More Diabetes, More Heart Disease: Study

Two-thirds of diabetics will die from heart attack or stroke, researchers warn

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HealthDay Reporter

MONDAY, March 26, 2007 (HealthDay News) -- As the number of Americans with type 2 diabetes has soared over the past 50 years, so, too, has heart disease linked to the blood sugar illness, researchers report.

"The proportion of heart disease due to diabetes has increased about 60 percent over time," said lead author Dr. Caroline S. Fox, a medical officer at the National Heart, Lung, and Blood Institute's Framingham Heart Study. "Compared with other risk factors for heart disease, diabetes is becoming more of an issue," she said.

"I'm not surprised, but I am frightened," added Dr. Larry Deeb, president for medicine and science at the American Diabetes Association. "If you have diabetes and you have a heart attack, you don't do as well and the death rates are worse," he said.

The only solution is to prevent diabetes, Deeb said. In one major prevention trial, "we showed that with a half-hour of exercise a day and the loss of 10 to 15 pounds, you reduce the new diabetes cases by over 58 percent," he said.

Fox's team reported its findings in the March 27 issue of Circulation.

In obesity-linked type 2 diabetes, the body either doesn't produce enough insulin -- the hormone that converts blood sugar to energy for cells -- or the cells ignore the insulin. Left untreated, the disease can produce complications such as heart disease, blindness, nerve and kidney damage.

Almost two-thirds (65 percent) of diabetics will die from heart disease or stroke, according to the American Heart Association.

In this study, Fox's team collected data on 9,540 people age 45 to 64, who participated in the Framingham Heart Study, a large population-based study.

The researchers used the data to compare risk factors for heart disease and cardiovascular events such as heart attacks from two different time periods. The first group was examined between 1952 and 1974, and the second group was examined between 1975 and 1998, according to the report.

They found that risk for heart disease attributable to type 2 diabetes was 5.2 percent between 1952 and 1974. However, that number jumped to 7.8 percent between 1975 and 1998. The majority of the increased risk occurred among diabetic men.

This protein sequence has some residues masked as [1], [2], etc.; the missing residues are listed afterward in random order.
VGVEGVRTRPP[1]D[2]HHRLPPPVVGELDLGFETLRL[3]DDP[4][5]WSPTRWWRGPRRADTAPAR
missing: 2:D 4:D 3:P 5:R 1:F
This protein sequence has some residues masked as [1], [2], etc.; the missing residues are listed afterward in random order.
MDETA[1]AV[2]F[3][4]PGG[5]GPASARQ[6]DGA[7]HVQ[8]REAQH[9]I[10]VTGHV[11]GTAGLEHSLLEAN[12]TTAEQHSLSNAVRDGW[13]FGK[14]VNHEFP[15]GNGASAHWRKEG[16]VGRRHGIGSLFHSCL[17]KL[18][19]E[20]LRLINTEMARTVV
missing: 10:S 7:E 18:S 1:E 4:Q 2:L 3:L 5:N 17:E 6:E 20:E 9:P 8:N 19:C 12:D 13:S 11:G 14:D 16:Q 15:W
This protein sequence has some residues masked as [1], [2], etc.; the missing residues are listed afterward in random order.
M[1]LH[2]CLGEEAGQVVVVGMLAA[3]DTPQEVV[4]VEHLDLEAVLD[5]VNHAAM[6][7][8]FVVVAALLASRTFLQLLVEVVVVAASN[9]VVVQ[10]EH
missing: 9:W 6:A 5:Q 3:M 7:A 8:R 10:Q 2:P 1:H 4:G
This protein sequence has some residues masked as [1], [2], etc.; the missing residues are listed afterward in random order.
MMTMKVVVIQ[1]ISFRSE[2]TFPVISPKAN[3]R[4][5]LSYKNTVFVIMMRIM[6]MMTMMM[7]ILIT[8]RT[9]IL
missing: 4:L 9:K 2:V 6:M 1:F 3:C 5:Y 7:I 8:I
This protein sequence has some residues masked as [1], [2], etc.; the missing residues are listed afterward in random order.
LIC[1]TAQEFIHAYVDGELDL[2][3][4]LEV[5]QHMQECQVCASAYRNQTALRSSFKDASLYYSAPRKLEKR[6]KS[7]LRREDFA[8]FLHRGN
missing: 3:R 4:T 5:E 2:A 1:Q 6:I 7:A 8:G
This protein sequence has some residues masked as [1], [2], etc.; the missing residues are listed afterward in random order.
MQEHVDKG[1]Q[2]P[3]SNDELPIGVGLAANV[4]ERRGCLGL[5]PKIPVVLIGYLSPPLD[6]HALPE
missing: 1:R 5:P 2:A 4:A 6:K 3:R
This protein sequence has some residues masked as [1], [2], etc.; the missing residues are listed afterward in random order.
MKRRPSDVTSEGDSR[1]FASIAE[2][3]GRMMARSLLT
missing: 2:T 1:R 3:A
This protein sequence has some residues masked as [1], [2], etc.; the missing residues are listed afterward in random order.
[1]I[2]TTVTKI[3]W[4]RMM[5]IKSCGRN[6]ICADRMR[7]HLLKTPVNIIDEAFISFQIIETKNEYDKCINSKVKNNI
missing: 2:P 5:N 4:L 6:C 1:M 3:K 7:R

In addition, Fox's group also found that the prevalence of diabetes among those with heart disease almost doubled between the time periods. The prevalence of obesity also increased over time, they found.

The findings echo those from a study published by the same group last June in Circulation. In that study, Fox's team looked over data on more than 3,400 Americans aged 40 to 55 who were also participating in the Framingham study. Following the participants from the 1970s through to the 1990s, Fox and her colleagues found that rates of diabetes have doubled over that period of time.

"In terms of public health, diabetes needs to be more effectively managed with respect to cardiovascular disease management," Fox concluded. "Ultimately, diabetes needs to be prevented," she said. That includes curbing the obesity epidemic, experts say.

Deeb added that while much diabetes is caused by obesity, genetics also plays a role, especially among blacks, Hispanics and people from South Asia. "There are lots of variables that come into play besides your body mass index," he said.

Another expert agreed that more needs to be done. "This is a very important study that highlights the increased risk for cardiovascular disease that patients with diabetes face," added Dr. Gregg Fonarow, a professor of clinical medicine at the University of California, Los Angeles.

"There is an urgent need to aggressively treat all patients with diabetes with cardiovascular protective medications, risk factor control, and lifestyle change as recommended in national guidelines," Fonarow said.

More information

For more information on diabetes, visit the American Diabetes Association.

SOURCES: Caroline S. Fox, M.D., M.P.H., medical officer at the National Heart, Lung, and Blood Institute's Framingham Heart Study; Gregg Fonarow, M.D., professor of clinical medicine, University of California, Los Angeles; Larry Deeb, M.D., president, medicine and science, American Diabetes Association, Alexandria, Va; March 27, 2007, Circulation

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